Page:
Taking the garbage out
After the boring job of replacing each and every electrolytic, soldering in the new PTC and touching up the cracked solder joints, the problem disappeared completely. It's been around a week now and no magic smoke escaped, so I'll consider this repair a success.

Things look normal again

No more discoloration
For anyone that encounters problems with this TV, I have put together an archive with the schematic, the service manual and the EEPROM dump at the link below. They should be good for all TVs equipped with the 11AK30 A4 chassis.

Eurocolor CTV2146 TXT 11AK30 A4 schematic, service manual and EEPROM dump (Google Drive)


To conclude, if I were ever asked an opinion about this technology, I'd say the following:

The good:
  • Good viewing angles amp; contrast, bright colors
  • High lifespan when engineered correctly (I still have in storage a Samsung from 1997 in perfect working order)
  • Reliable (if quality parts are used), proven technology
  • No privacy concerns unlike smart TVs
  • Cheap!

The bad:
  • High power consumption compared to LCDs (but not even close to what plasmas burn)
  • Heavy... This thing weighs almost 20 kilograms!
  • Bulky because of the long neck of the CRT tube
  • Obsolete from a moral standpoint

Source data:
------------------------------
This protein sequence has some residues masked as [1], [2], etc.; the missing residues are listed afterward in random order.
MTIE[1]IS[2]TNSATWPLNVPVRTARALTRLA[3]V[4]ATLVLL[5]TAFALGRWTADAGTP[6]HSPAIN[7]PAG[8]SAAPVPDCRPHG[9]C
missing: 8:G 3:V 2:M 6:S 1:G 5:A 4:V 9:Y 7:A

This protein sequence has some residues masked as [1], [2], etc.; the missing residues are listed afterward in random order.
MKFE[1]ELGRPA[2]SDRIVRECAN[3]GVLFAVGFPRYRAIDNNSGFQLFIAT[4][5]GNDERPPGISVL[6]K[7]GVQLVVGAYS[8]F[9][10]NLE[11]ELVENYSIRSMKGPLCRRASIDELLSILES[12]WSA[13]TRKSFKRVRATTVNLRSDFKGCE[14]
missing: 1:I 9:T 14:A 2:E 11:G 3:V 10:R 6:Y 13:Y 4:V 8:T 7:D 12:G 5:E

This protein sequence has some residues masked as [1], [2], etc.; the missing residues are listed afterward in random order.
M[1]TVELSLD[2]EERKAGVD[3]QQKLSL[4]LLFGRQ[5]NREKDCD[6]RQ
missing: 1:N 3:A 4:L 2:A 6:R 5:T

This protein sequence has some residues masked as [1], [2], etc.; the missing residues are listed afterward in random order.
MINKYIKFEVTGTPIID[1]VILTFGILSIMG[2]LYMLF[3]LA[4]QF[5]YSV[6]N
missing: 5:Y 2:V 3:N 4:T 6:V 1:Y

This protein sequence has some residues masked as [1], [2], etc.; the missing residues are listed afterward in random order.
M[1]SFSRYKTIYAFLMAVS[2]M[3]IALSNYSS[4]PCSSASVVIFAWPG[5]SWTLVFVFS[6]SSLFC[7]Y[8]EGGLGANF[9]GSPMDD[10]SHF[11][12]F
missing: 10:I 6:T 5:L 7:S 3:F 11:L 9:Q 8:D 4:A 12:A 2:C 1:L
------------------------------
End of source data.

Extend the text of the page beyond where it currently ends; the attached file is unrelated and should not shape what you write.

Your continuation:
• They are becoming pretty rare

Thanks for reading and see you all in the next year!

Monday, February 27, 2017

Communicating with AVRs via serial (USART). Poorman's isolated RS232 to TTL interface

AVR and serial (RS232) communication

I've been trying to build a new project based on the AVR for about a week and I needed to find a way to communicate with the MCU on the breadboard for debugging purposes. Up until now the projects I worked on were quite small and simple so no communication with the PC was needed, but this has changed. One way of achieving my goal is by using the USART capability of the AVR which has some nice features:

  • Full duplex connection
  • Serial frames with 5 to 9 data bits and 1 - 2 stop bits
  • Sync or Async operation modes
  • High resolution baud rate generator
So far so good, the only thing left is to find a way to interface it with the PC.


First try: disaster

Since my desktop computer has a serial port (RS232) header, I decided to use it instead of an USB RS232 to TTL converter. The main reason for this choice is because I had a few ST232 chips in my parts box that I wanted to put to use. The ST232 is a 5V powered multi-channel RS-232 driver and receiver compatible with MAX232.  By following the datasheet, I built this circuit:
First try at a RS232-to-TTL interface